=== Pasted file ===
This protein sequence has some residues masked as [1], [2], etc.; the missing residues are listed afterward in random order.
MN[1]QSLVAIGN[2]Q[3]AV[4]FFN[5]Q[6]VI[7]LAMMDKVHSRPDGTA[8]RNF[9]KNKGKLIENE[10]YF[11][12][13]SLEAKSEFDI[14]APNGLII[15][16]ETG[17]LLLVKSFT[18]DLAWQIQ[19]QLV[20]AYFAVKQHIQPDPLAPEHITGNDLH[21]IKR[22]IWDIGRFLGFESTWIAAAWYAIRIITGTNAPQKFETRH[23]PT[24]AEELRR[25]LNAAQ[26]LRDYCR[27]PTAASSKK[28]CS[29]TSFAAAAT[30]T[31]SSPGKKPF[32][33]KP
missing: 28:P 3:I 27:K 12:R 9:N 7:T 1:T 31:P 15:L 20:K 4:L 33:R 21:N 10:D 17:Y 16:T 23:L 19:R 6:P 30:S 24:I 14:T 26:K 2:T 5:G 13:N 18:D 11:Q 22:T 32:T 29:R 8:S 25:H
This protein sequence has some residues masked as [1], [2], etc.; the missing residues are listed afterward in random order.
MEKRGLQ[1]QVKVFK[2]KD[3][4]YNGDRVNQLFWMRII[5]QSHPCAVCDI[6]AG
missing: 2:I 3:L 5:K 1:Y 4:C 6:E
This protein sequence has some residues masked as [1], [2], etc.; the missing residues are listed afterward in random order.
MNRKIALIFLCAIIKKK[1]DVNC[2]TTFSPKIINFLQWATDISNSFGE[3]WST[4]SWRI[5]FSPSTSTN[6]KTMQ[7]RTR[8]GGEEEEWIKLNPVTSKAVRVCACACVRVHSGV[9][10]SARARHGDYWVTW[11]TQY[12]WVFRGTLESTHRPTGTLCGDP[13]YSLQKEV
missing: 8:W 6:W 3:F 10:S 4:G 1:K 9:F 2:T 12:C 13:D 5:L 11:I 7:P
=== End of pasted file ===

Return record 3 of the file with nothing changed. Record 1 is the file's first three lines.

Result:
This protein sequence has some residues masked as [1], [2], etc.; the missing residues are listed afterward in random order.
MNRKIALIFLCAIIKKK[1]DVNC[2]TTFSPKIINFLQWATDISNSFGE[3]WST[4]SWRI[5]FSPSTSTN[6]KTMQ[7]RTR[8]GGEEEEWIKLNPVTSKAVRVCACACVRVHSGV[9][10]SARARHGDYWVTW[11]TQY[12]WVFRGTLESTHRPTGTLCGDP[13]YSLQKEV
missing: 8:W 6:W 3:F 10:S 4:G 1:K 9:F 2:T 12:C 13:D 5:L 11:I 7:P